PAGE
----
From genre-busting electronic music to new highs in the ever-evolving R&B scene, from hip-hop and Americana to rock and pop, 2017's music scenes bestowed an embarrassment of riches upon us.

60. White Hills - Stop Mute Defeat (Thrill Jockey)

White Hills epic '80s callback Stop Mute Defeat is a determined march against encroaching imperial darkness; their eyes boring into the shadows for danger but they're aware that blinding lights can kill and distort truth. From "Overlord's" dark stomp casting nets for totalitarian warnings to "Attack Mode", which roars in with the tribal certainty that we can survive the madness if we keep our wits, the record is a true and timely win for Dave W. and Ego Sensation. Martin Bisi and the poster band's mysterious but relevant cool make a great team and deliver one of their least psych yet most mind destroying records to date. Much like the first time you heard Joy Division or early Pigface, for example, you'll experience being startled at first before becoming addicted to the band's unique microcosm of dystopia that is simultaneously corrupting and seducing your ears. - Morgan Y. Evans

Keep reading... Show less

The year in song reflected the state of the world around us. Here are the 70 songs that spoke to us this year.

70. The Horrors - "Machine"

On their fifth album V, the Horrors expand on the bright, psychedelic territory they explored with Luminous, anchoring the ten new tracks with retro synths and guitar fuzz freakouts. "Machine" is the delicious outlier and the most vitriolic cut on the record, with Faris Badwan belting out accusations to the song's subject, who may even be us. The concept of alienation is nothing new, but here the Brits incorporate a beautiful metaphor of an insect trapped in amber as an illustration of the human caught within modernity. Whether our trappings are technological, psychological, or something else entirely makes the statement all the more chilling. - Tristan Kneschke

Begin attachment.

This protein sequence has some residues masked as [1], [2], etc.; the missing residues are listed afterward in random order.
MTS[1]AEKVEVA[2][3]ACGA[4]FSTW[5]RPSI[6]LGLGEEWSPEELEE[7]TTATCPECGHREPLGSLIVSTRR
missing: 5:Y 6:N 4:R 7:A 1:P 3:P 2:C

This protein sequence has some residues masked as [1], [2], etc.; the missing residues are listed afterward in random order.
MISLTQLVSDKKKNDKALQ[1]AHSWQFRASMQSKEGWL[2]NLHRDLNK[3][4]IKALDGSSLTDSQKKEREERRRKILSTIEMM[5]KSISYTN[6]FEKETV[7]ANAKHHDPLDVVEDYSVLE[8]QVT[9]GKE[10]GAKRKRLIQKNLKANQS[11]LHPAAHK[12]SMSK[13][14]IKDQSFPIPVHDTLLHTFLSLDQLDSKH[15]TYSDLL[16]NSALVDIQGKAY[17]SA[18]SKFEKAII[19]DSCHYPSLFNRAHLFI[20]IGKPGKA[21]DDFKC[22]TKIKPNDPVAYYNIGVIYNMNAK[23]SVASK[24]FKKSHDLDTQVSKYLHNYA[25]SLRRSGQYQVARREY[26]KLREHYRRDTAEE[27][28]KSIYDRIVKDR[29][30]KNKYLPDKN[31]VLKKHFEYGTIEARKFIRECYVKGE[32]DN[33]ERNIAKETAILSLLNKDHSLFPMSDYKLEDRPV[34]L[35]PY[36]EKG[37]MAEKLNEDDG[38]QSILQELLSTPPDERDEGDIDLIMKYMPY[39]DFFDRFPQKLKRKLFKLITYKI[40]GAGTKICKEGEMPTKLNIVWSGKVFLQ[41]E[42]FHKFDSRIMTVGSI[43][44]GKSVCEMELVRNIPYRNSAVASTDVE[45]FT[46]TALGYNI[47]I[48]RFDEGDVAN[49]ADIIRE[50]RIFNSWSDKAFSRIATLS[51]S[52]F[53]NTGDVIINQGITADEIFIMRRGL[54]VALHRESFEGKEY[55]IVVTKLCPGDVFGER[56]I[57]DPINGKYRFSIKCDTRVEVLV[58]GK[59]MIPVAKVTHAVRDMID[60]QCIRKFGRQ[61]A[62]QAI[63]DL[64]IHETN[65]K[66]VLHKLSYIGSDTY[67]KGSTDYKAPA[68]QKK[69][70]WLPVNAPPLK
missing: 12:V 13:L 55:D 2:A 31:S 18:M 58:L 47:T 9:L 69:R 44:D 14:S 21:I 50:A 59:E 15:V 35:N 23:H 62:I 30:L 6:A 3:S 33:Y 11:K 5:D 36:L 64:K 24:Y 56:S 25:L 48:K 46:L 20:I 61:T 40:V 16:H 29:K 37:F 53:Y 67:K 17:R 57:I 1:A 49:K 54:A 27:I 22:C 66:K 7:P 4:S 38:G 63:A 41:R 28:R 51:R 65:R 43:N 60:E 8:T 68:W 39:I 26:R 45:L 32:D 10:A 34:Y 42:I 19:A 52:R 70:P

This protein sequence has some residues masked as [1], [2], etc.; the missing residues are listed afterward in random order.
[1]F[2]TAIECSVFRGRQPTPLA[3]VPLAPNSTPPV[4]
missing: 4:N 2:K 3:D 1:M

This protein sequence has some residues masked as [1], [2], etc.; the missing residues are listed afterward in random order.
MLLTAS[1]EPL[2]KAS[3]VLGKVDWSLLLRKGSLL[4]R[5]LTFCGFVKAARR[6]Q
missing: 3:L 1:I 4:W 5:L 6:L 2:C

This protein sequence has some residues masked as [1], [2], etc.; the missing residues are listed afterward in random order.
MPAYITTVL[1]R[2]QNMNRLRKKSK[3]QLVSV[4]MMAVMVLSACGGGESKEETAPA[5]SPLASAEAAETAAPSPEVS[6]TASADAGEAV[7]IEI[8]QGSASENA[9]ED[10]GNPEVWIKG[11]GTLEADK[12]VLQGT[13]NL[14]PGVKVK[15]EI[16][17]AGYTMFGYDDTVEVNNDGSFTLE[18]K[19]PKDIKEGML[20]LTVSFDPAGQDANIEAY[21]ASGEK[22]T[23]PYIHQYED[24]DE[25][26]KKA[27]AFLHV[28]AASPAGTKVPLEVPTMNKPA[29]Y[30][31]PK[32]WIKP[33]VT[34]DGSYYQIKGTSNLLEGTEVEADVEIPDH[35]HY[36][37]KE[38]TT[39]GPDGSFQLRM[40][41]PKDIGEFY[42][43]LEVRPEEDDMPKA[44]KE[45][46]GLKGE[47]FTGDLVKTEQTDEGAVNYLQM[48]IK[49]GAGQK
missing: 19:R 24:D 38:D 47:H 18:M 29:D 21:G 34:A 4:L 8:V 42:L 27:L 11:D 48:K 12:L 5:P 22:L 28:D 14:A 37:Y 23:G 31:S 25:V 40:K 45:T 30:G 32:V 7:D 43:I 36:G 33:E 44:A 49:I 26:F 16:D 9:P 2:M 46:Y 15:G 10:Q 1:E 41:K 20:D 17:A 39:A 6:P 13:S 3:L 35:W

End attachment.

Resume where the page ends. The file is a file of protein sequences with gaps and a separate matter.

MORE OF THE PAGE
Keep reading... Show less

Net Neutrality and the Music Ecosystem: Defending the Last Mile

Still from Whiplash (2014) (Photo by Daniel McFadden - © Courtesy of Sundance Institute) (IMDB)

"...when the history books get written about this era, they'll show that the music community recognized the potential impacts and were strong leaders." An interview with Kevin Erickson of Future of Music Coalition.

Last week, the musician Phil Elverum, a.k.a. Mount Eerie, celebrated the fact that his album A Crow Looked at Me had been ranked #3 on the New York Times' Best of 2017 list. You might expect that high praise from the prestigious newspaper would result in a significant spike in album sales. In a tweet, Elverum divulged that since making the list, he'd sold…six. Six copies.

Keep reading... Show less

Forty years after its initial release, one of the defining albums of US punk rock finally gets the legacy treatment it deserves.

If you ever want to start a fistfight in a group of rock history know-it-alls, just pop this little question: "Was it the US or the UK who created punk rock?" Within five minutes, I guarantee there'll be chairs flying and dozens of bloodstained Guided By Voices T-shirts. One thing they'll all agree on is who gave punk rock its look. That person, ladies, and gentlemen is Richard Hell.

Keep reading... Show less

Tokyo Nights shines a light on the roots of vaporwave with a neon-lit collection of peak '80s dance music.

If Tokyo Nights sounds like a cheesy name for an album, it's only fitting. A collection of Japanese city pop from the daring vintage record collectors over at Cultures of Soul, this is an album coated in Pepto-Bismol pink, the peak of saccharine '80s dance music, a whole world of garish neon from which there is no respite.

Keep reading... Show less
Pop Ten
Mixed Media
PM Picks

© 1999-2017 All rights reserved.
Popmatters is wholly independently owned and operated.